“The first thing you notice at most golf clubs is the clubhouse,” wrote Peter Alliss in The Good Golf Guide, “and Moor Park’s may just be the most magnificent in the land, a Grade I listed historic building. Historic it certainly is. In the thirteenth century the house was known as the Manor of the More and later Cardinal Wolsey, Henry VIII and Catherine of Aragon lived there. A peace treaty with France was signed within its walls in 1525.
In 1679 James, Duke of Monmouth, the bastard son of Charles II, bought the estate and had a new house built. He didn’t live long enough to enjoy it, however. In 1685 he headed a rebellion to seize the throne against his uncle James II, but was defeated at the Battle of Sedgemoor and executed on Tower Hill. He was, of course, playing for high stakes against a golfer!”
The images you see today of a golf flag in the foreground and the mansion house in background have been taken from the fairways of the unsung West course, which you encounter as you travel along Moor Park's entrance driveway. England’s greatest gardener, Lancelot “Capability” Brown, laid out this glorious parkland more than one hundred and fifty years before Harry Colt fashioned three golf courses for a wealthy Viscount.
Rickmansworth is now a municipal facility and Moor Park’s West layout sits in the shadow of the club's High course, but the West really shouldn’t be overlooked. The West and the High course, taken as a 36-hole twosome, respectively represent a fun and challenging rounds of golf.
Routed on either side of the main entrance driveway, to the north and west of the clubhouse, the West is short but also sweet. It may appear to be a pushover at first glancing the scorecard, but there are two strong par fours that stretch out beyond 400 yards at the 7th and 15th, along with the testy par three 9th, which measures only fourteen yards less than the short (258-yard) par four 10th.
Moor Park has the best of both worlds with the High and the West courses in its portfolio. Nobody wants to be beaten up twice in a day. Enjoy the shorter but thoroughly entertaining 5,833-yard West in the morning before tackling its big (7,061-yard) brother after lunch.
Finally we should doff our cap to William Lever (aka Lord Leverhulme) the industrialist, philanthropist and politician who built Britain’s largest company out of soap. Lever bought the Moor Park Estate in 1919 and he had the foresight to commission Harry Colt. The rest is simply history.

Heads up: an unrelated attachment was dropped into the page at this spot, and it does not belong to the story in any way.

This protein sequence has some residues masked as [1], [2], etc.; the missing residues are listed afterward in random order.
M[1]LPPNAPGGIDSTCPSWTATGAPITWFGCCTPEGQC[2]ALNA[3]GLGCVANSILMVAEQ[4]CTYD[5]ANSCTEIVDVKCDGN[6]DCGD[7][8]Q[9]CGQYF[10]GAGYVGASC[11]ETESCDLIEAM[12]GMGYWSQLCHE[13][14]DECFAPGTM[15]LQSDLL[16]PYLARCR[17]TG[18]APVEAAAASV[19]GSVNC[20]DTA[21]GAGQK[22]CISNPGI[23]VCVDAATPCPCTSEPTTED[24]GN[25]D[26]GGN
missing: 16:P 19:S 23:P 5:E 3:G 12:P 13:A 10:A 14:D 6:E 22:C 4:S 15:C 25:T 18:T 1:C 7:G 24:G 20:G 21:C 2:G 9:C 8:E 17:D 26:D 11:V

I am fan of everything at Moor Park; the courses, the mansion, the tournament history and the obvious air of quality. The West course in places is as good as the High course here with around four holes that are superior.
My earliest memory of being at Moor Park and the West goes back to 1980, some of the holes were used to make up a composite 18 when hosting the Bob Hope Classic, which was such a star-studded event. There were eleven of these celebrity pro-ams (some under new names) and nine of them were hosted by Moor Park and what a list of players; Tour players, stars of stage and screen, world champions and even someone by the name of Mr. President – can’t see it happening now – different times!
The West is strong in its own right but is certainly not the full test that the High course gives – as a guide the West could be seen as the warm-up course but in places has holes that are stronger than some on the High.
The 5th hole is first of note for me – 394 yards, turning left and moving uphill is really strong; the collection of four bunkers 60 yards short of the green really should not be in play but do make you think on your approach. The par-3 6th at 162 yards is similar to the High course 3rd hole, not quite as downhill but plenty of dead ground between tee and green. The good run of holes continues at the next; the 7th is stroke index 1 and 449 yards. Drive over the brow of the hill and favour the left slightly – six bunkers protect the hole for the last 150 yards and for most players it is a big ask to hit the green in regulation. The front nine ends with a par-3 that from the back tee, stretches to 244 yards which really should only be used by elite golfers.
The next three holes play in a triangle shape and all three are very scoreable with par-4’s of 258 and 340 yards, followed by a good-looking par-5 at under 500 yards that plays downhill and uphill to a well-protected green.
The final third of the course is my favourite part – 150-yard par-3 at the 13th that plays along side the mansion house wall is great fun and tricky too as there is a big drop off on the left of the green, so missing either side is not great. The 14th is my favourite hole across both courses at Moor Park. From a low tee-site driving a little uphill for a good position on this 515-yard par-5 is pretty testing, best tip is to be slightly left of centre. The hole develops to the right and continues uphill to a raised green – great strategic hole. Holes 15 and 16, both par-4’s (covering 830 yards) run alongside each other giving perfect views of the back of the mansion and playing these two are the last big test, I think. The 17th is a shortish par-4 at 267 yards – tee shot out of a shoot of trees, you can get close to the green but with three bunkers protecting the front, the big drive is not the sensible play.
The final tee is a on high and gives a fantastic vista looking back to Moor Park mansion – the hole is another short par-4 at 316 yards but plays shorter from the elevated tee turning a touch to the left. There is temptation to take the drive on but be careful not to get the line too far up the left side – a wayward shot this way, could easily scatter players on the club tennis courts.
Moor Park has always been a classy affair on and off of the courses and always will be – and the West course is well worth a round or two.
Not up there with the High, but still good golf and a lovely club.